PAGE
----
June 7, 2007 4:19 PM PDT

Apple TV: Whence the profits?

Will digital content be to Apple TV what ink cartridges are to printers?

Analysts are projecting that 1 million Apple TV units will ship by the end of 2007. But a cost breakdown of the device's hardware and manufacturing indicates Apple may be looking to profit more from sales of music and video downloads than unit sales of the combination media hub and set-top box, which went on sale in March.

In an examination of the parts inside the Apple TV and their associated manufacturing costs, market research firm iSuppli estimates that Apple spends $237 to build each device. Apple did not respond to a request for confirmation of that number by press time.

"Is it really profitable for them from a hardware perspective?" asked Andrew Rassweiler, iSuppli senior analyst. "The question we have is, is this a case, like printers, where the business model isn't to make money on the printers, but the inkjet print cartridges?"

The profit margin on printers for many manufacturers can range from extremely low to almost nonexistent. Plus, printers are purchased far less frequently than ink cartridges, which always have to be replaced, thus ensuring repeat sales. In the case of Apple, the ink would be iTunes songs, TV shows and movie downloads. Though songs don't need to be replaced per se, artists and studios constantly produce new content.

iSuppli derived the $237 figure, released this week, by looking at the individual components and their prices, including probable volume discounts Apple would receive. The most expensive part is the microprocessor. The Intel 1GHz Pentium M uses 90-nanometer process technology, which iSuppli estimates would cost Apple $40 per unit. By using a slightly older technology for the CPU, Apple was able to keep costs for the Apple TV down.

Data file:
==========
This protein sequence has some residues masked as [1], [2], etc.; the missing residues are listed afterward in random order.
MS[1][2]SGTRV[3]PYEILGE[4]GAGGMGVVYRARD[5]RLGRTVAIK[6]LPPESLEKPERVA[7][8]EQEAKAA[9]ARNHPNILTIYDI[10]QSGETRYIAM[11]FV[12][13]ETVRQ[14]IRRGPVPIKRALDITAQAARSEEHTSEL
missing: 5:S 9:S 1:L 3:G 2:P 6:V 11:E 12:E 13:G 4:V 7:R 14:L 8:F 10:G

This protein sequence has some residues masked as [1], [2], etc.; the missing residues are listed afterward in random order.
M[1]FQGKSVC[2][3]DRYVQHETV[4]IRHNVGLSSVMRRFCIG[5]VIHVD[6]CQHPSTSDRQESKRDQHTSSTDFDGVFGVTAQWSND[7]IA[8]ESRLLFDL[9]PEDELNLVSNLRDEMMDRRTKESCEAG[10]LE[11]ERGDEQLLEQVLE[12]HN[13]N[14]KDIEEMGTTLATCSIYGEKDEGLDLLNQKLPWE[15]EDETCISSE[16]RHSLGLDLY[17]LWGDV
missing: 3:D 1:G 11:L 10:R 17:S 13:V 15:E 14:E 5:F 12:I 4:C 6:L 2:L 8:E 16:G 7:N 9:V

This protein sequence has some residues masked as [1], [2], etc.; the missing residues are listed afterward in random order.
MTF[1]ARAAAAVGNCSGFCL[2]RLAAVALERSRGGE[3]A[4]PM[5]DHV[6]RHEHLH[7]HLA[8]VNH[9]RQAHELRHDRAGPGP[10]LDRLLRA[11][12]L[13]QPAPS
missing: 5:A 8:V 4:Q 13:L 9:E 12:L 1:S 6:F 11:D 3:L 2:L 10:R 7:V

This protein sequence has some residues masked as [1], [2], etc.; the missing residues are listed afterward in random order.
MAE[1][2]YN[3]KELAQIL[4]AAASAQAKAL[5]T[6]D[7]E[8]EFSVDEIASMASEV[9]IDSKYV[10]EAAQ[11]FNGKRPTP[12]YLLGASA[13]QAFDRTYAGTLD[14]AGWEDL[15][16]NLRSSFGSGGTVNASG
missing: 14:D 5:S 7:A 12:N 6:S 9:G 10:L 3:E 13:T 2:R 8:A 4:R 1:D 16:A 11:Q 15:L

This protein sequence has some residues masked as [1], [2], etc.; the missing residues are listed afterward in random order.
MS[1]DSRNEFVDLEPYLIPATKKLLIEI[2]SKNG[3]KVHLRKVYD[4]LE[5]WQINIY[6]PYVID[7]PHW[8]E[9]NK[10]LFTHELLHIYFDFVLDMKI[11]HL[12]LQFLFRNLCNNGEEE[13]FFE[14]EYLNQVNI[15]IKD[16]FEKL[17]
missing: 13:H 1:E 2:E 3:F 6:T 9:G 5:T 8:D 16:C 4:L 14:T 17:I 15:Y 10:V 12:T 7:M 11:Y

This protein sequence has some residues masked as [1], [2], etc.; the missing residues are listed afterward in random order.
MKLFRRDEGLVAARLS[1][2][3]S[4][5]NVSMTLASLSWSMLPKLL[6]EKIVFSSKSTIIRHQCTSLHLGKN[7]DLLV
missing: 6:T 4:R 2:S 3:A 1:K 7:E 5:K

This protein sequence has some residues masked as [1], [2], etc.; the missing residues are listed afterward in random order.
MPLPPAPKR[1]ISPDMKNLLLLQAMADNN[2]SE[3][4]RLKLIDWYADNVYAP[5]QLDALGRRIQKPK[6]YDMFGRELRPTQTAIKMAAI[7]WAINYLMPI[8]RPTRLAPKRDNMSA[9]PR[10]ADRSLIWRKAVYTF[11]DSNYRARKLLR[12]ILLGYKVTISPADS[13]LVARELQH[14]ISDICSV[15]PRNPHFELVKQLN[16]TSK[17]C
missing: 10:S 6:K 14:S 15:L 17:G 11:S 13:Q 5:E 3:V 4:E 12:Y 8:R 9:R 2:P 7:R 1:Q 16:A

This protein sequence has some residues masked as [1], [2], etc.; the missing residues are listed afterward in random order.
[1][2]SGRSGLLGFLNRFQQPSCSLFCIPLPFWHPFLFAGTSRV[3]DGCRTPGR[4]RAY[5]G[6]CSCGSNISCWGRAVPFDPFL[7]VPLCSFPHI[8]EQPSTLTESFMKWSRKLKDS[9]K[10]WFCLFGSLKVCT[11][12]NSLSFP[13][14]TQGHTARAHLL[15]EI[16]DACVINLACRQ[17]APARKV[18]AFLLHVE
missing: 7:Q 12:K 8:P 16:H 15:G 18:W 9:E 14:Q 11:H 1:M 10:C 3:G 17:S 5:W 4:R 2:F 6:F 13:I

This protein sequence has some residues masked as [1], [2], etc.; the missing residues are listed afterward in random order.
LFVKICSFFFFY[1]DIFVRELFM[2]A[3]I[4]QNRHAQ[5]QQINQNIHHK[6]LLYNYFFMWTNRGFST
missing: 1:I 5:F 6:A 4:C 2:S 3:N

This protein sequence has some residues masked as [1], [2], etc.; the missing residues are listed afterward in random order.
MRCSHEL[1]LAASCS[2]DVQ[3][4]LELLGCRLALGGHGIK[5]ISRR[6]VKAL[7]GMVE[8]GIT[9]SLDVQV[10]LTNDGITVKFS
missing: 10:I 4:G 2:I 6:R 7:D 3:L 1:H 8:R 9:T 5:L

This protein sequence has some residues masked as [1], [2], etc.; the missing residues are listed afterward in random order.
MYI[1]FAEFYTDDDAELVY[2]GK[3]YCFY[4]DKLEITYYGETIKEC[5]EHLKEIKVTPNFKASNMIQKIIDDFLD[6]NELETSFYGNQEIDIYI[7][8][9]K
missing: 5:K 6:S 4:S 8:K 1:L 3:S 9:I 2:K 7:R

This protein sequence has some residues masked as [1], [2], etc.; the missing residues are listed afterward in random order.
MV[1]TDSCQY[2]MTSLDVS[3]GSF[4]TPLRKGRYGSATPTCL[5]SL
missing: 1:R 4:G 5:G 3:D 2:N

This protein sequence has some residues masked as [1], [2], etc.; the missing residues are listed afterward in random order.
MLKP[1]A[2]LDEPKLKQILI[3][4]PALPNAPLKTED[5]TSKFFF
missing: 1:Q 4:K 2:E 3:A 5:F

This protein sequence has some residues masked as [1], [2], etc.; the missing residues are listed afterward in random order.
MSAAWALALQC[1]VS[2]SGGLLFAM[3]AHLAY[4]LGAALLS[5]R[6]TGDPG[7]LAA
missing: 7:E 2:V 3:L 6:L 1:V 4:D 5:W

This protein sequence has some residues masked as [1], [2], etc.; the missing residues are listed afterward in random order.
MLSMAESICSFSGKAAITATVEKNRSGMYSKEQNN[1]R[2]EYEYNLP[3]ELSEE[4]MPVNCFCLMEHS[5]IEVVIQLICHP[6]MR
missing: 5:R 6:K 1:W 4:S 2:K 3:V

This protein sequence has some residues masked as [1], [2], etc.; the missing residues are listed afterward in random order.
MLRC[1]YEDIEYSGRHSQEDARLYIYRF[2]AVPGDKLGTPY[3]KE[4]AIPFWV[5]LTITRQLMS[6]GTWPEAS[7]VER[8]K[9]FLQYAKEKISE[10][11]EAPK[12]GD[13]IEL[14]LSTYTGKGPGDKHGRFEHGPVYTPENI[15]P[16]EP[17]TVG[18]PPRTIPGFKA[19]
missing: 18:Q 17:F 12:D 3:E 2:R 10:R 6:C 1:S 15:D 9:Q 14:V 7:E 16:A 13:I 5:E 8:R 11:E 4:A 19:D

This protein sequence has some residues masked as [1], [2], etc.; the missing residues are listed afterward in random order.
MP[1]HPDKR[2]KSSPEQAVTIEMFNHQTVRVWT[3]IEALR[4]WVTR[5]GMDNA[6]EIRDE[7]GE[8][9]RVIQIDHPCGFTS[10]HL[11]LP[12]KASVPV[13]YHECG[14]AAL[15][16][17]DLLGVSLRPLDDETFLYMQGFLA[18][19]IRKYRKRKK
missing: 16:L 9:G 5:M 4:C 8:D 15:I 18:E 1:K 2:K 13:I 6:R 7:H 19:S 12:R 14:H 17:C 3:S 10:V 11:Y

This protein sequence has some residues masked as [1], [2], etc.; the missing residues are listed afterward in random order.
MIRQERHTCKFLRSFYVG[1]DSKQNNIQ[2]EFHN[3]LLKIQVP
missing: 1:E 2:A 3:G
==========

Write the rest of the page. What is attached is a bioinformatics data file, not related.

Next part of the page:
While $237 is still $62 below the retail price of $299, the device's basic hardware represents a higher percentage of the retail price than other Apple products like the Mac Mini and the 17-inch Core Duo iMac.

"If you compare Apple TV to the (similar analyses of the Mac Mini and iMac) we did, this one definitely pushes the envelope--$237 is 80 percent of $299," Rassweiler said. "It doesn't leave a lot of room for margin, is our point."

In those previous analyses, iSuppli found that Apple's manufacturing and hardware costs amounted to between 60 percent and 70 percent of the retail price. The remaining 30 percent to 40 percent of the price is generally attributed to factors like software, intellectual property and licensing, not to mention profit.

Apple has historically been able to charge a bit extra for Mac products because of its loyal customer base and added value like a flair for design not found in other PCs. But according to iSuppli's take, the Apple TV is a bit of a departure for the company's other computer products and suggests a broader goal of market penetration rather than a profit on each individual device.

Thus, the printer analogy.

Apple doesn't break down its iTunes store revenue in a separate category, but the most recent earnings report shows the company made $653 million from iTunes Store downloads, iPod services and accessories in the second quarter of 2007, and $634 million in the quarter before that. Apple has said that its content-downloading business is profitable, but it does not release specific numbers.

See more CNET content tagged:
iSuppli Corp., Apple TV, Apple Computer, retail price, profit

12 comments

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Cost for whom?
Is the price breakdown for what APPLE pays for the various parts
or what they cost others to buy. I'm sure Apple gets a very large